Eyes still on his gray beard, with every breath I slid my jar of Play-Doh out until it sat on the pew with me. One leg crossed over the other, I shifted my body slightly towards the left towards Tori’s direction. I coughed twice as I opened the small jar of mushy goodness. Tori did the same as she yawned her Play-Doh jar open. She shaped hers into a purple heart. I nodded and shaped mine into a blue diamond. I lifted it up a few inches and raised my chin to her. She raised her purple heart and paused, then slid back to the floor and into her mother’s bag to grab a pen. She scribbled on the Play-Doh heart and looked up at me.
Her mother yanked her right leg towards her hip and muttered into her ear. Tori’s head lowered as she cupped the heart in her hand. Her mother pinched her thigh and retrieved the pen. Her mother looked at me and pierced my chest open with her eyes. Her hand levitated and motioned attention to watch my mother. I looked forward.
My mother was a regal woman, faithfully has the fragrance of Perry Ellis 360 lingering way after she leaves.
The clicking of her heels sounds like elegance with a hint of fierceness lingering on the bottom of her shoes. She smiles when talking about Jesus and how proud she is of me when I do anything related to God. With one look, she can pin me down and close up my throat. She’s the authority even when she’s absent. Her voice booms even when she’s calm, and she cooks as though her parents discovered spices. Beverley, my mother, was the first woman to become ordained in our church. My Mama is fierce. My Mama is strong. My Mama terrifies me.
“Don’t let that Devil tell you that you need to look elsewhere!”
My eyes followed my Mama’s hand as she snatched the Bible from the podium stand and raised it in the air.
“Everything you need is right here in this book; you ain’t got to look no further. That includes love.”
She placed the book down and walked away from the podium. She scanned the congregation and took a deep breath.
“How to love and who to love. That’s right: who. Some people sittin’ in these pews right now got a boyfriend at home, and they a man themselves. Some women sittin’ up in these pews have lady lovers at home.”
She went down the two carpeted steps from the podium and walked forward.
“I’m here to tell you that even though God is love, homosexual relations ain’t love. The sun needs the moon and man needs woman. You can love your neighbor as you love yourself, volunteer at the soup kitchen and talk to God every day. But if you out here lusting the same sex, the altar is where is you have to be because that is not of God. But that’s alright, because our God is a deliverer. Our God is a healer.”
The entire congregation stood on their feet and clapped. A few shouted “Hallelujah!” while my head sank and my body slumped into the pew. “You better preach it this morning, Minister Patton!” Deacon Brown shouted.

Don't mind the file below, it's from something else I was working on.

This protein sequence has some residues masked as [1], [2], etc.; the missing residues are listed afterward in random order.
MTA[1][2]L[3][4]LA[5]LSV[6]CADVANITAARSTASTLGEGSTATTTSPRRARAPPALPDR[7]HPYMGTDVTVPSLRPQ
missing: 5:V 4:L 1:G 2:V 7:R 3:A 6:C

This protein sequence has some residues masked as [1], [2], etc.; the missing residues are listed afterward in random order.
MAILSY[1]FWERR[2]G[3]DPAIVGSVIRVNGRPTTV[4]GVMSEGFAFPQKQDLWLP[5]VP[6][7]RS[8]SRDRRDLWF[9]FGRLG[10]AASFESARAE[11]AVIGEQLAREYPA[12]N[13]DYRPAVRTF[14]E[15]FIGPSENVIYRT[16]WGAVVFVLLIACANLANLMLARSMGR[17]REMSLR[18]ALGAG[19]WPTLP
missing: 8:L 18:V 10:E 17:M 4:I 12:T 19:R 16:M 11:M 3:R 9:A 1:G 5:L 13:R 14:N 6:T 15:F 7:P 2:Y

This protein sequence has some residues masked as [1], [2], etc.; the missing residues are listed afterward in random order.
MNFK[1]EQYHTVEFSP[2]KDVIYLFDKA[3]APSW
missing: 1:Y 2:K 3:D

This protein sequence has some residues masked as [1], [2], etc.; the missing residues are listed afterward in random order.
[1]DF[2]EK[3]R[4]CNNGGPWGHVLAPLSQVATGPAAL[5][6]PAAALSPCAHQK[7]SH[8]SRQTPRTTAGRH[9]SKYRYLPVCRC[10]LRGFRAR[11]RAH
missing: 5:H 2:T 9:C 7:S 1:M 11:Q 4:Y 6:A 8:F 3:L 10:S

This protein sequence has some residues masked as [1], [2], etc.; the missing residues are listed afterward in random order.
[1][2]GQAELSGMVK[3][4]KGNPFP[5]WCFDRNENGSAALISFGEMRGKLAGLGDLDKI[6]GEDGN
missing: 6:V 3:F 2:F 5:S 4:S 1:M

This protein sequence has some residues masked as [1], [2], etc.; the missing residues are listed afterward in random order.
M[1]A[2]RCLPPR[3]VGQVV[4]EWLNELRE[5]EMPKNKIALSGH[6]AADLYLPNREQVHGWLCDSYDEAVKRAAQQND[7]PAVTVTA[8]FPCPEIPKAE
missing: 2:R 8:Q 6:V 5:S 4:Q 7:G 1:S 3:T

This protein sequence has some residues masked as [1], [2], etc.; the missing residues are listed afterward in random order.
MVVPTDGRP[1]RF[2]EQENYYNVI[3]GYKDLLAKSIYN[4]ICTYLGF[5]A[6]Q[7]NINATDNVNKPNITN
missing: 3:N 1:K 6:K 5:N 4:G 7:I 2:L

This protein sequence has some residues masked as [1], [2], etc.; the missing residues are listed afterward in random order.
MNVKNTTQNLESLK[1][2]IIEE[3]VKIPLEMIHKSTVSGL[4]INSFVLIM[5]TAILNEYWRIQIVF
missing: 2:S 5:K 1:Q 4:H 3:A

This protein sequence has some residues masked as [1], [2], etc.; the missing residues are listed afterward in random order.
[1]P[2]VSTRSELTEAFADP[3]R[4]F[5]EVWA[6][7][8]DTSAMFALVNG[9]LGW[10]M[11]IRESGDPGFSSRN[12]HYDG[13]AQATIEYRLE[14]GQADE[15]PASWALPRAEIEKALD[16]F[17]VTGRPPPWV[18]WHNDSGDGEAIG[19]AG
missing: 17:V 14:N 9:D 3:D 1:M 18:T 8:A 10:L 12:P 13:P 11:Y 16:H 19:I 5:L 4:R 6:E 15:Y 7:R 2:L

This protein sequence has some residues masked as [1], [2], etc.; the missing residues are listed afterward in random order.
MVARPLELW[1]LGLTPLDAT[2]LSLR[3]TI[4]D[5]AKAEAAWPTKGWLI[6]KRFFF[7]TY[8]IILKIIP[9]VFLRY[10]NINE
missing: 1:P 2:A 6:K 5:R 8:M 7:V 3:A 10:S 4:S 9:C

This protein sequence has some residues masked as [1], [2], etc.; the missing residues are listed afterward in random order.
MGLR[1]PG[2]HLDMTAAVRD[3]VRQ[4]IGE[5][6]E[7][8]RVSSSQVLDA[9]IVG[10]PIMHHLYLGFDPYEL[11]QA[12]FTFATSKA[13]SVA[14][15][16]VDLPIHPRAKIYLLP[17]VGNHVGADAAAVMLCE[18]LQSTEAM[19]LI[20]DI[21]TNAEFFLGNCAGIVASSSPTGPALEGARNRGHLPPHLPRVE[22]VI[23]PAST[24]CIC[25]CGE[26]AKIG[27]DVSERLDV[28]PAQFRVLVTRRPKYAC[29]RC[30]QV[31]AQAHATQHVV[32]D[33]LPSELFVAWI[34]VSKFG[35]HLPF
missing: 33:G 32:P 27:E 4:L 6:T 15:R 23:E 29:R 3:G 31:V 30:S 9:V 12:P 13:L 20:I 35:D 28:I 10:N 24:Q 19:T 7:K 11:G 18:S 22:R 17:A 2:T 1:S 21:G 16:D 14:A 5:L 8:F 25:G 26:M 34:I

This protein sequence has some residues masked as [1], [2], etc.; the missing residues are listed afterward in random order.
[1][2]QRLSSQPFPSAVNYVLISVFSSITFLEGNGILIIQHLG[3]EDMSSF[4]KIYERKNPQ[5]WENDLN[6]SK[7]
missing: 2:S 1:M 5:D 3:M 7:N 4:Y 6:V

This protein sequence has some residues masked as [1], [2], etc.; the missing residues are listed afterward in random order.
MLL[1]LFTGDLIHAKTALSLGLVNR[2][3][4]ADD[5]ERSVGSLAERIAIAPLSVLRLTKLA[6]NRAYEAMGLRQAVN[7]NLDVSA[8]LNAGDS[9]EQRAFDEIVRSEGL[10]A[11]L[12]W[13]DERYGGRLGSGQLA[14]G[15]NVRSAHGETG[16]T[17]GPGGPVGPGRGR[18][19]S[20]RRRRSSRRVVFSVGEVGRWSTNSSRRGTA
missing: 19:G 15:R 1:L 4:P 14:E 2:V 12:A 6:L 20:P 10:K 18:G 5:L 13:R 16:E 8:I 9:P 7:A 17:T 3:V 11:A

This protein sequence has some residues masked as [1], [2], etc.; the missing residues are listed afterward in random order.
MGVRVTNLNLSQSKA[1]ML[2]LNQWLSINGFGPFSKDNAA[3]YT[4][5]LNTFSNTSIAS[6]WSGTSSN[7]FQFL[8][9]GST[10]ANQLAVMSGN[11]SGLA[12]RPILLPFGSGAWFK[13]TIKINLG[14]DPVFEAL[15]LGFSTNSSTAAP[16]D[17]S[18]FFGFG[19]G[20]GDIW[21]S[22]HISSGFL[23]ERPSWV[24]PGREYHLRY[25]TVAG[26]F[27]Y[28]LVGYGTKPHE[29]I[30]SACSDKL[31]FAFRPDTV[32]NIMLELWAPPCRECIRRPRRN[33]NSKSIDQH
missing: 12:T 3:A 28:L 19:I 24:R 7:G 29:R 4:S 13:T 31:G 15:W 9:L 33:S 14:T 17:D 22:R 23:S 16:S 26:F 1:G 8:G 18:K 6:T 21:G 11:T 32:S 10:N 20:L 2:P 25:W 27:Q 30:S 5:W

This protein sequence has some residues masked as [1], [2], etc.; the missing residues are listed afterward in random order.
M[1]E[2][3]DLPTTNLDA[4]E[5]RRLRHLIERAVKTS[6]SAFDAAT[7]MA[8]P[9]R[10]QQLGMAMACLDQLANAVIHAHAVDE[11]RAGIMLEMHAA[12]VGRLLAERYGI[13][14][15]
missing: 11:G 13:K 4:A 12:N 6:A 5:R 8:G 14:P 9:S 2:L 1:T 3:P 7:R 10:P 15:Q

Mama marched back up the two steps and returned behind the podium. She scooped up her reading glasses and pushed them onto her face. Mama’s owl eyes gazed down at the Bible as she flipped through the pages before continuing, “Let us turn to 1 Corinthians 6:9-10, and then I want you place a pen at 1Timothy 1:9-10…”
I knew my Mama saw me and Tori just now with our Play-Doh. I mouthed the scriptures to myself as she read them to the congregation. I’d written them down ten times on a notepad for punishment after I told her that I wanted to marry a pretty girl and have lots of babies. Tori was forbidden to spend the night at my house after Mama caught us holding hands a little longer than we should have been.
“Saints, I want you know that it’s just a sin like everything else. Greed, lust, lying, whoremongering and homosexual relations, all sin. Ain’t none bigger than the other. Yes, saints, it does matter who you love.”
She turned her head and squinted her eyes towards me.
“An abominable act is an abominable act no matter how nice, kind, and sweet you are. But there is deliverance.”
After the church service ended, Tori made a mad dash to me and put my heart in her bag.
“Here,” she said as she smiled.
I showed her my creation and said, “Look. I made it cause you’re a diamond. You can keep it.”
She wrapped her arms around me and giggled.
About the Author
Jasmine Farrell, from Brooklyn, NY is a freelance writer and author. With poetry being her first love, she has published three full-length poetry collections: My Quintessence (2014), Phoenixes Groomed as Genesis Doves (2016), Long Live Phoenixes (2018). She released a poetry series that included three micro collections titled, The Release Series (2020). She recently published her debut novel, Sloppy (2022).